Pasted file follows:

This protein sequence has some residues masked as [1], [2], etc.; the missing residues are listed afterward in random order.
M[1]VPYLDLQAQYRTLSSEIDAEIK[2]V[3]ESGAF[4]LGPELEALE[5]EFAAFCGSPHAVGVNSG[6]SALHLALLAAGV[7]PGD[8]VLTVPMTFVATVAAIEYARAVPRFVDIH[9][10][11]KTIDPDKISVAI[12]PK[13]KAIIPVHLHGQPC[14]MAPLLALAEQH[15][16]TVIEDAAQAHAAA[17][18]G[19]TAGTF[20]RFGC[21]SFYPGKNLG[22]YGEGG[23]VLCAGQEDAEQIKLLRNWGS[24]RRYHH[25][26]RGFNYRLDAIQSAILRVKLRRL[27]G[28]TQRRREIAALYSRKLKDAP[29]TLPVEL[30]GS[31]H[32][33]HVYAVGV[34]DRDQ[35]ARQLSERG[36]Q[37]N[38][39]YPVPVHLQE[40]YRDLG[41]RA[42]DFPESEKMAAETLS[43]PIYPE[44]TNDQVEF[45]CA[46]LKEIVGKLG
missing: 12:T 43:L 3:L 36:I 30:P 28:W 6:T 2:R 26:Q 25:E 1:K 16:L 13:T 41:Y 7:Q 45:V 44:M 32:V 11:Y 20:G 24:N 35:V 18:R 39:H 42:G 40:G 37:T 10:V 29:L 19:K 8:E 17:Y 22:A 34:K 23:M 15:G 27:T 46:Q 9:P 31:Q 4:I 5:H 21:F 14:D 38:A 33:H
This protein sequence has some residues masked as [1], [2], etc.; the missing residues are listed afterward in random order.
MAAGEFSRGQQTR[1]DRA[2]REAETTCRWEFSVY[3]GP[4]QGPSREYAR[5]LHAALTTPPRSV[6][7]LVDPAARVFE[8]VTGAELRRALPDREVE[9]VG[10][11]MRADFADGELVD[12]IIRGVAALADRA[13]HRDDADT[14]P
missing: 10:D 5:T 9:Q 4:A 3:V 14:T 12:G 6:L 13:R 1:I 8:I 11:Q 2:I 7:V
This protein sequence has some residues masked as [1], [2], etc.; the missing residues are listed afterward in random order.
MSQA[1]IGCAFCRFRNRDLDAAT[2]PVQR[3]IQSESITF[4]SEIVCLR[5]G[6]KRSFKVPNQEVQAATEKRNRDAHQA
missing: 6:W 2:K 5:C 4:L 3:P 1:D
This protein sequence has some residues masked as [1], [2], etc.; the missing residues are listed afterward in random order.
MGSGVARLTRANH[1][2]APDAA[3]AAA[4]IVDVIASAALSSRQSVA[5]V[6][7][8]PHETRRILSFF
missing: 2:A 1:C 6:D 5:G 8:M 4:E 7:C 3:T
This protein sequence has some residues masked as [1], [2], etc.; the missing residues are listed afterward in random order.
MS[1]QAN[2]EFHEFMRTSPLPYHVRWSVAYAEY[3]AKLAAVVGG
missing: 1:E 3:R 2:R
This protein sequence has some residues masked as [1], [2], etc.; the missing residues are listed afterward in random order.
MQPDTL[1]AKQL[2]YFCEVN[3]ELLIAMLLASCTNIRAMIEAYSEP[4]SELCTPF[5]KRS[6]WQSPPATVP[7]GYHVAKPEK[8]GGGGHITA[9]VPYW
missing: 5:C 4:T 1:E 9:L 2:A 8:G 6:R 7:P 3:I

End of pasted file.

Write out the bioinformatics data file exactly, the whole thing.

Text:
This protein sequence has some residues masked as [1], [2], etc.; the missing residues are listed afterward in random order.
M[1]VPYLDLQAQYRTLSSEIDAEIK[2]V[3]ESGAF[4]LGPELEALE[5]EFAAFCGSPHAVGVNSG[6]SALHLALLAAGV[7]PGD[8]VLTVPMTFVATVAAIEYARAVPRFVDIH[9][10][11]KTIDPDKISVAI[12]PK[13]KAIIPVHLHGQPC[14]MAPLLALAEQH[15][16]TVIEDAAQAHAAA[17][18]G[19]TAGTF[20]RFGC[21]SFYPGKNLG[22]YGEGG[23]VLCAGQEDAEQIKLLRNWGS[24]RRYHH[25][26]RGFNYRLDAIQSAILRVKLRRL[27]G[28]TQRRREIAALYSRKLKDAP[29]TLPVEL[30]GS[31]H[32][33]HVYAVGV[34]DRDQ[35]ARQLSERG[36]Q[37]N[38][39]YPVPVHLQE[40]YRDLG[41]RA[42]DFPESEKMAAETLS[43]PIYPE[44]TNDQVEF[45]CA[46]LKEIVGKLG
missing: 12:T 43:L 3:L 36:I 30:P 28:W 6:T 2:R 26:Q 25:E 1:K 16:L 13:T 41:Y 7:Q 45:V 44:M 32:V 11:Y 20:G 24:N 35:V 18:R 39:H 42:G 40:G 37:T 10:V 29:L 19:K 8:E 17:Y 22:A 34:K 23:M 15:G 27:T 46:Q 9:P 31:Q 4:I 5:H 21:F 14:D 38:A 33:H
This protein sequence has some residues masked as [1], [2], etc.; the missing residues are listed afterward in random order.
MAAGEFSRGQQTR[1]DRA[2]REAETTCRWEFSVY[3]GP[4]QGPSREYAR[5]LHAALTTPPRSV[6][7]LVDPAARVFE[8]VTGAELRRALPDREVE[9]VG[10][11]MRADFADGELVD[12]IIRGVAALADRA[13]HRDDADT[14]P
missing: 10:D 5:T 9:Q 4:A 3:V 14:T 12:G 6:L 13:R 1:I 8:I 11:Q 2:I 7:V
This protein sequence has some residues masked as [1], [2], etc.; the missing residues are listed afterward in random order.
MSQA[1]IGCAFCRFRNRDLDAAT[2]PVQR[3]IQSESITF[4]SEIVCLR[5]G[6]KRSFKVPNQEVQAATEKRNRDAHQA
missing: 6:W 2:K 5:C 4:L 3:P 1:D
This protein sequence has some residues masked as [1], [2], etc.; the missing residues are listed afterward in random order.
MGSGVARLTRANH[1][2]APDAA[3]AAA[4]IVDVIASAALSSRQSVA[5]V[6][7][8]PHETRRILSFF
missing: 2:A 1:C 6:D 5:G 8:M 4:E 7:C 3:T
This protein sequence has some residues masked as [1], [2], etc.; the missing residues are listed afterward in random order.
MS[1]QAN[2]EFHEFMRTSPLPYHVRWSVAYAEY[3]AKLAAVVGG
missing: 1:E 3:R 2:R
This protein sequence has some residues masked as [1], [2], etc.; the missing residues are listed afterward in random order.
MQPDTL[1]AKQL[2]YFCEVN[3]ELLIAMLLASCTNIRAMIEAYSEP[4]SELCTPF[5]KRS[6]WQSPPATVP[7]GYHVAKPEK[8]GGGGHITA[9]VPYW
missing: 5:C 4:T 1:E 9:L 2:A 8:G 6:R 7:P 3:I